Emulate Bio’s CHIP-S1

While organ-on-a-chip technology has evolved tremendously over the past 15 years, adoption of the technology remains at an early stage. But as organ-chip technology advances and the R&D costs for pharma companies continue to hover near unsustainable levels, organ-on-a-chip technology has the promise to address what cell biologist and bioengineer Donald Ingber called the “broken” drug-development model. 

One of the key challenges is the drug industry’s reliance on animal studies in preclinical research, Ingber said in an Emulate Bio virtual event. “There are ethical issues,” said Ingber, a member of the company’s board of directors. “But the real problem is that the results of these animal preclinical models often don’t predict clinical responses,” he added. 

Complicating matters further is the rise of biologics, which make up a sizable portion of the drug-development pi…

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As organs-on-chips advance, their potential for drug discovery grows

Cortical neuron staining in the Emulate Brain-Chip. Image courtesy of Emulate Inc.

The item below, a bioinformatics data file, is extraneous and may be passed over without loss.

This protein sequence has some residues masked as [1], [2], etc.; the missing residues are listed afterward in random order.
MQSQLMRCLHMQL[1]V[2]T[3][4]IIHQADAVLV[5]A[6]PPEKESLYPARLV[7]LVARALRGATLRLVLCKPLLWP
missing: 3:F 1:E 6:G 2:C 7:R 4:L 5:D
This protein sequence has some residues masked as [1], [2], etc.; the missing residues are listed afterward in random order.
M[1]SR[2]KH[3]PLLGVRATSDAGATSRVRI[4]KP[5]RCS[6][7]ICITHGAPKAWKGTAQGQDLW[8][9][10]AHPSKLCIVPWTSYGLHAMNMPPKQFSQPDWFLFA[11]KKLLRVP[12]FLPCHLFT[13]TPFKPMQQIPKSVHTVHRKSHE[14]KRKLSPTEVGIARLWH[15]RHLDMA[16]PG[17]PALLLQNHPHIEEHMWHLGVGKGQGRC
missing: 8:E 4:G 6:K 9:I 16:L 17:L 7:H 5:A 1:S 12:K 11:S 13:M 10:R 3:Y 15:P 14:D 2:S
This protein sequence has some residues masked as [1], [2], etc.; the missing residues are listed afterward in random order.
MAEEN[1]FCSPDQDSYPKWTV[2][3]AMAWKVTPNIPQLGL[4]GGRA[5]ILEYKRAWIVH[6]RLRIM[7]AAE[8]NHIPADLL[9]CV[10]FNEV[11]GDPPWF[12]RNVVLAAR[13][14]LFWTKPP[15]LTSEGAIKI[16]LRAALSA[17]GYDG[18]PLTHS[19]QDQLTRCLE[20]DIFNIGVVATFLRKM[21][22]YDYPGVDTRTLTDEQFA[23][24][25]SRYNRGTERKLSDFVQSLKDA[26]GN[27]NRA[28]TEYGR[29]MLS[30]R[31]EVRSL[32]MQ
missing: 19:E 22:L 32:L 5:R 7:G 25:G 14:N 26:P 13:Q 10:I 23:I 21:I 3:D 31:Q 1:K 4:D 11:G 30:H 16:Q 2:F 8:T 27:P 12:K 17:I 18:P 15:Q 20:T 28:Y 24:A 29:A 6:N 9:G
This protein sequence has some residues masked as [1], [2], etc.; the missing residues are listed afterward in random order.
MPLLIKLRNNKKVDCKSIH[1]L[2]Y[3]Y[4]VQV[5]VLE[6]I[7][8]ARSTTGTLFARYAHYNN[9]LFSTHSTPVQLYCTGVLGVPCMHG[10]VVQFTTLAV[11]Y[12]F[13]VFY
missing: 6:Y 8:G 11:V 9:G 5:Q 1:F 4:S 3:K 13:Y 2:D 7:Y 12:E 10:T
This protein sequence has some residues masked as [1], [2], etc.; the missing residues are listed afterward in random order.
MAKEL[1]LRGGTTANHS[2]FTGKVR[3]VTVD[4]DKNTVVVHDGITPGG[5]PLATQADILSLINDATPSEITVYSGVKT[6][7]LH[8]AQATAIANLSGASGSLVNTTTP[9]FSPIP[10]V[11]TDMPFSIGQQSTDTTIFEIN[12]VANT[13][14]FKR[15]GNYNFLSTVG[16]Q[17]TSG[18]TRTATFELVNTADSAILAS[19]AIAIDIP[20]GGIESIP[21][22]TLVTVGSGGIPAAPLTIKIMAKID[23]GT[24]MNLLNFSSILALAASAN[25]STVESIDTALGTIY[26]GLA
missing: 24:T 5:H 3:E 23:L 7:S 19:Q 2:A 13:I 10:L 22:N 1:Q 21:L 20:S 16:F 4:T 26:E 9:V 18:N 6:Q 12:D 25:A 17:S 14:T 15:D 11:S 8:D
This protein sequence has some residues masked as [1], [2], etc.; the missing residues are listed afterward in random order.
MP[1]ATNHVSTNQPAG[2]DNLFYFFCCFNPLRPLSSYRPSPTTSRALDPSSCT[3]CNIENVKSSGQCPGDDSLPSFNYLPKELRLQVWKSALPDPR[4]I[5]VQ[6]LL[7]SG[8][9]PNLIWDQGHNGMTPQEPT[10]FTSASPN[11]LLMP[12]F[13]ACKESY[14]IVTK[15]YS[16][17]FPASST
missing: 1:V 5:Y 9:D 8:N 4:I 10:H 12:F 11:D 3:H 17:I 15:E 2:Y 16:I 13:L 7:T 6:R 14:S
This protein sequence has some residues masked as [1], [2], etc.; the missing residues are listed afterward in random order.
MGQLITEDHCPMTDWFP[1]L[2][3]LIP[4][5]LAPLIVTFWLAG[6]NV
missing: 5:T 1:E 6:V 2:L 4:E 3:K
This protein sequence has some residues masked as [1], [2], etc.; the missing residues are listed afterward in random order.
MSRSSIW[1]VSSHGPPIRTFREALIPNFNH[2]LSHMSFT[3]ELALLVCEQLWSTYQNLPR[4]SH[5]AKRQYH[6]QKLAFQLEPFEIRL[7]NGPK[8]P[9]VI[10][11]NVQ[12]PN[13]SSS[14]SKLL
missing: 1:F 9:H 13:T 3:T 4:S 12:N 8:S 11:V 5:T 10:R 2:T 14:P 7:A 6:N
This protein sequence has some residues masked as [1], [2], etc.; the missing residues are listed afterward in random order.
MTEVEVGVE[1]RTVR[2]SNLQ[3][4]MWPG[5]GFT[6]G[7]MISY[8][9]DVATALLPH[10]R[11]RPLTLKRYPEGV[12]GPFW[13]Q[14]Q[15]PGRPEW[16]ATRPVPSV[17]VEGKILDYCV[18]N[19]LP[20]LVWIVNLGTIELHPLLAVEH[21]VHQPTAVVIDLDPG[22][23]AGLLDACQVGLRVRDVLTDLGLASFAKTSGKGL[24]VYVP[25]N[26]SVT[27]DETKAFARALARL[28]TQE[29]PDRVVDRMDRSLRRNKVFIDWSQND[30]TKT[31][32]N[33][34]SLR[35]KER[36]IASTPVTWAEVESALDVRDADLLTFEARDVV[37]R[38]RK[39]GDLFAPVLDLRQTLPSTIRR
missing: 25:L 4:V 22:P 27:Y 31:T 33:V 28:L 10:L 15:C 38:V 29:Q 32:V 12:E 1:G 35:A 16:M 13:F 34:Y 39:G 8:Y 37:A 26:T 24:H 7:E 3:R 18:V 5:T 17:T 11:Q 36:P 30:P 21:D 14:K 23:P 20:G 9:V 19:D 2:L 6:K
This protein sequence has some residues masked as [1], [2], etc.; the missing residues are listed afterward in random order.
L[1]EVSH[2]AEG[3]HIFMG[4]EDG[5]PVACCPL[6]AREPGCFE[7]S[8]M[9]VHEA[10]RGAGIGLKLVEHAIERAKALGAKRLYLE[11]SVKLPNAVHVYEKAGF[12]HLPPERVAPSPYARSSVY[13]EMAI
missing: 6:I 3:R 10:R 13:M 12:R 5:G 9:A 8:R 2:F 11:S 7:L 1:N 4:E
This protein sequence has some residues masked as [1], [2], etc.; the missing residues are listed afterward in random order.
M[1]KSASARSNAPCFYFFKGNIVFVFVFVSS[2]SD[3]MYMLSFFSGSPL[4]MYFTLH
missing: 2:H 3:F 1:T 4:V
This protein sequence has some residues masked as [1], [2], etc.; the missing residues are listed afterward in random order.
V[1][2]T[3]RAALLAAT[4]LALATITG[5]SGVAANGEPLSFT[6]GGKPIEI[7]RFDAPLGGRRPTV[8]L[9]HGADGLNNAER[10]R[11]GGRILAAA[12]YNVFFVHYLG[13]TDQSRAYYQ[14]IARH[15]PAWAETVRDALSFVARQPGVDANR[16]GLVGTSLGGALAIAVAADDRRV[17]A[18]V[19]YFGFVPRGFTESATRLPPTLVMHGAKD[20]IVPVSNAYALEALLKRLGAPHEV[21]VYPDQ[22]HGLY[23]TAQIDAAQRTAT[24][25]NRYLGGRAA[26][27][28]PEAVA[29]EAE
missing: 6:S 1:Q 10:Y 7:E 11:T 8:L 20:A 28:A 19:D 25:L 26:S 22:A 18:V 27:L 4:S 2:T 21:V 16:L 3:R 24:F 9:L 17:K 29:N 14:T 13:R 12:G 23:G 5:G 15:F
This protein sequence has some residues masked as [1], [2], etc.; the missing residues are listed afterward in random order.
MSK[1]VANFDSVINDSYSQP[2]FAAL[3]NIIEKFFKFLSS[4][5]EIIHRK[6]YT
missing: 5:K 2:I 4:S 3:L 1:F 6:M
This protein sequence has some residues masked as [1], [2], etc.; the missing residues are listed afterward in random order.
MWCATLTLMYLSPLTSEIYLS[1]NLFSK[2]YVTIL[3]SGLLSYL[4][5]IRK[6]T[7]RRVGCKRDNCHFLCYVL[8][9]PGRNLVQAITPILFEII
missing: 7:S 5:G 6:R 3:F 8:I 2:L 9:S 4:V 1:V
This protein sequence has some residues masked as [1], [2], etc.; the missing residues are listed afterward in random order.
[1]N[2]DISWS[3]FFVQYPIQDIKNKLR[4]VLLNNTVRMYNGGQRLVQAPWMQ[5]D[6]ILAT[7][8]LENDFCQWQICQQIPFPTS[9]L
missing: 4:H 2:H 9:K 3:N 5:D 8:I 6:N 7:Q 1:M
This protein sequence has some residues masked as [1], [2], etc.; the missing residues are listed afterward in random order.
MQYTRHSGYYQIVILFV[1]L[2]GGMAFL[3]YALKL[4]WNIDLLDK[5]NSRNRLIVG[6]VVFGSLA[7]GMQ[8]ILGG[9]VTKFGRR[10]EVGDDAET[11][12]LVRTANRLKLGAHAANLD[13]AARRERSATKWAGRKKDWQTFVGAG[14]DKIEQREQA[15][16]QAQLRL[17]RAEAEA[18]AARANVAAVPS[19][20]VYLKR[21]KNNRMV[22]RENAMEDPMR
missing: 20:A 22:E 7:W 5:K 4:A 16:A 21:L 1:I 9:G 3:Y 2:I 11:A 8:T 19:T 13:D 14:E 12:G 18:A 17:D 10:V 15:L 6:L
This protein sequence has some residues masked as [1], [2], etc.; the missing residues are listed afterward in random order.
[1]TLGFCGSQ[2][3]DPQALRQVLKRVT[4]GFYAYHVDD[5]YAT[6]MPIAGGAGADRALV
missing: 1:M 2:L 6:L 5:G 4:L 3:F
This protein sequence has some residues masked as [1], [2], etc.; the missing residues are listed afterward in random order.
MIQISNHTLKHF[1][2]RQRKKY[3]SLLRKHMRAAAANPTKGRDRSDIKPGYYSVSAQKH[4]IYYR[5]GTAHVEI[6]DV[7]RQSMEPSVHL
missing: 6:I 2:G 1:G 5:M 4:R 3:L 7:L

Engineered microchips with living human cells have the potential to accelerate drug development and replace animal testing, said Dr. Donald Ingber, the founding director of the Wyss Institute for Biologically Inspired Engineering at Harvard University.

The organ-on-a-chip technology could also enable the industry to rethink its business model, Ingber said in a webinar from the Boston-based startup Emulate. While critics routinely criticize the pharmaceutical industry for price gouging, the blockbuster business model’s demise has threatened many firms’ profitability in the sector. R&D costs are another pressure. “It costs over $3 billion to go from the bench to the clinic at this point,” said Dr. Donald Ingber, the founding director of the Wyss Institute for Biologically Inspired Engineering at Harvard University.

An…